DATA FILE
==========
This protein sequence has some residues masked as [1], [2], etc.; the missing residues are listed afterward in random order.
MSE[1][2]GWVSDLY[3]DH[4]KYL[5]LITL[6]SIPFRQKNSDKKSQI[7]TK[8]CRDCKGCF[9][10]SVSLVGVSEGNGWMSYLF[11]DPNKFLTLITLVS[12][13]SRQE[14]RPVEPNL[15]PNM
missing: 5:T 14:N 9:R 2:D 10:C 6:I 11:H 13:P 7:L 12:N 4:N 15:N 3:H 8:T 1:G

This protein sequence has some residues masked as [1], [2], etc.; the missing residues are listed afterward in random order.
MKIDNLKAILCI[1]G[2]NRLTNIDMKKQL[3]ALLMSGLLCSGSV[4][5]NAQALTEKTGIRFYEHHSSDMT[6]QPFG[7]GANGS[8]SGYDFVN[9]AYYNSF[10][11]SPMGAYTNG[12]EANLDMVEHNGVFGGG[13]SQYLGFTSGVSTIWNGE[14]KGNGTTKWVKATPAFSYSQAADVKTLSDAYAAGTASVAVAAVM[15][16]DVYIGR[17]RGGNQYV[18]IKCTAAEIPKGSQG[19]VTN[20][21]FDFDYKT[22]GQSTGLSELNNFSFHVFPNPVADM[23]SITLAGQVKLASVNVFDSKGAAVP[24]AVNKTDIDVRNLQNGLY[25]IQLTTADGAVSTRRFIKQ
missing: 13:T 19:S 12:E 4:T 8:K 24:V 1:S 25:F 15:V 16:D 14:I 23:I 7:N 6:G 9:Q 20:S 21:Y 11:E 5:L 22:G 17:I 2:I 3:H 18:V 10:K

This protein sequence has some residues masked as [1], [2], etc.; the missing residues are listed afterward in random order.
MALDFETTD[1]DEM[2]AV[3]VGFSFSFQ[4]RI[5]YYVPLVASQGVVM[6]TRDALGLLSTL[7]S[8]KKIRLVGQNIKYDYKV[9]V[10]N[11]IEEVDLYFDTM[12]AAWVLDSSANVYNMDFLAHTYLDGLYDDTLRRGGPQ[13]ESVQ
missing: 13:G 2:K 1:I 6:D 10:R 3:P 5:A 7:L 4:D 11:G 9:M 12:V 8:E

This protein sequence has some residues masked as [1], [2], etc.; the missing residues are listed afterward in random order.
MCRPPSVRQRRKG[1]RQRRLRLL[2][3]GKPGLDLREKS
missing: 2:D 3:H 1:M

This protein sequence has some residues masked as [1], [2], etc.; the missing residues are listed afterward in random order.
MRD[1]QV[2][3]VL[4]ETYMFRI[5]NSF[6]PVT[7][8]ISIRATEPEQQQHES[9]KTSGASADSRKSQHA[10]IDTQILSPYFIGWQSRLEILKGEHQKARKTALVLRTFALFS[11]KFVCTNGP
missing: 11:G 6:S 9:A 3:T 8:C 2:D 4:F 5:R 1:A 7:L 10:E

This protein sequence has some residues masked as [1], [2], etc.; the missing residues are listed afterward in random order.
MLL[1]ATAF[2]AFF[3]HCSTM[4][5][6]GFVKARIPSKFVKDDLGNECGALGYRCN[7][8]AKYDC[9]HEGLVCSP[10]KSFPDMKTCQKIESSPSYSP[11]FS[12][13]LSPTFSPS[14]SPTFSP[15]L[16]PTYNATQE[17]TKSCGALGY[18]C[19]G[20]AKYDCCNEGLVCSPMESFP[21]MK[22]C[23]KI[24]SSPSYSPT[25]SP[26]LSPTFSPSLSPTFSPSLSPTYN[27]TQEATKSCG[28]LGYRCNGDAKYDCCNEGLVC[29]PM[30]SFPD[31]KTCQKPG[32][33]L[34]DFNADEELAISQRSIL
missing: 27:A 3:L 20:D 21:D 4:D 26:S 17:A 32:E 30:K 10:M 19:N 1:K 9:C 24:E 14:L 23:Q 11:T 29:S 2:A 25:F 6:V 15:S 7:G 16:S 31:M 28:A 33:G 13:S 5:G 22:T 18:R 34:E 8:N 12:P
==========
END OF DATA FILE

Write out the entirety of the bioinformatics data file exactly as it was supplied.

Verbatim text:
This protein sequence has some residues masked as [1], [2], etc.; the missing residues are listed afterward in random order.
MSE[1][2]GWVSDLY[3]DH[4]KYL[5]LITL[6]SIPFRQKNSDKKSQI[7]TK[8]CRDCKGCF[9][10]SVSLVGVSEGNGWMSYLF[11]DPNKFLTLITLVS[12][13]SRQE[14]RPVEPNL[15]PNM
missing: 5:T 14:N 9:R 2:D 10:C 6:I 11:H 13:P 7:L 12:N 4:N 15:N 3:H 8:T 1:G

This protein sequence has some residues masked as [1], [2], etc.; the missing residues are listed afterward in random order.
MKIDNLKAILCI[1]G[2]NRLTNIDMKKQL[3]ALLMSGLLCSGSV[4][5]NAQALTEKTGIRFYEHHSSDMT[6]QPFG[7]GANGS[8]SGYDFVN[9]AYYNSF[10][11]SPMGAYTNG[12]EANLDMVEHNGVFGGG[13]SQYLGFTSGVSTIWNGE[14]KGNGTTKWVKATPAFSYSQAADVKTLSDAYAAGTASVAVAAVM[15][16]DVYIGR[17]RGGNQYV[18]IKCTAAEIPKGSQG[19]VTN[20][21]FDFDYKT[22]GQSTGLSELNNFSFHVFPNPVADM[23]SITLAGQVKLASVNVFDSKGAAVP[24]AVNKTDIDVRNLQNGLY[25]IQLTTADGAVSTRRFIKQ
missing: 13:T 19:S 12:E 4:T 8:K 24:V 1:S 25:F 15:V 16:D 14:I 23:I 7:N 6:G 9:Q 20:S 21:Y 11:E 5:L 22:G 17:I 2:I 3:H 18:V 10:K

This protein sequence has some residues masked as [1], [2], etc.; the missing residues are listed afterward in random order.
MALDFETTD[1]DEM[2]AV[3]VGFSFSFQ[4]RI[5]YYVPLVASQGVVM[6]TRDALGLLSTL[7]S[8]KKIRLVGQNIKYDYKV[9]V[10]N[11]IEEVDLYFDTM[12]AAWVLDSSANVYNMDFLAHTYLDGLYDDTLRRGGPQ[13]ESVQ
missing: 13:G 2:K 1:I 6:D 10:R 3:P 5:A 7:L 4:D 11:G 9:M 12:V 8:E

This protein sequence has some residues masked as [1], [2], etc.; the missing residues are listed afterward in random order.
MCRPPSVRQRRKG[1]RQRRLRLL[2][3]GKPGLDLREKS
missing: 2:D 3:H 1:M

This protein sequence has some residues masked as [1], [2], etc.; the missing residues are listed afterward in random order.
MRD[1]QV[2][3]VL[4]ETYMFRI[5]NSF[6]PVT[7][8]ISIRATEPEQQQHES[9]KTSGASADSRKSQHA[10]IDTQILSPYFIGWQSRLEILKGEHQKARKTALVLRTFALFS[11]KFVCTNGP
missing: 11:G 6:S 9:A 3:T 8:C 2:D 4:F 5:R 1:A 7:L 10:E

This protein sequence has some residues masked as [1], [2], etc.; the missing residues are listed afterward in random order.
MLL[1]ATAF[2]AFF[3]HCSTM[4][5][6]GFVKARIPSKFVKDDLGNECGALGYRCN[7][8]AKYDC[9]HEGLVCSP[10]KSFPDMKTCQKIESSPSYSP[11]FS[12][13]LSPTFSPS[14]SPTFSP[15]L[16]PTYNATQE[17]TKSCGALGY[18]C[19]G[20]AKYDCCNEGLVCSPMESFP[21]MK[22]C[23]KI[24]SSPSYSPT[25]SP[26]LSPTFSPSLSPTFSPSLSPTYN[27]TQEATKSCG[28]LGYRCNGDAKYDCCNEGLVC[29]PM[30]SFPD[31]KTCQKPG[32][33]L[34]DFNADEELAISQRSIL
missing: 27:A 3:L 20:D 21:D 4:D 26:S 17:A 32:E 30:K 10:M 19:N 1:K 9:C 24:E 14:L 23:Q 11:T 29:S 2:A 25:F 6:V 15:S 7:G 16:S 31:M 28:A 33:G 13:S 5:G 22:T 18:R 34:E 8:N 12:P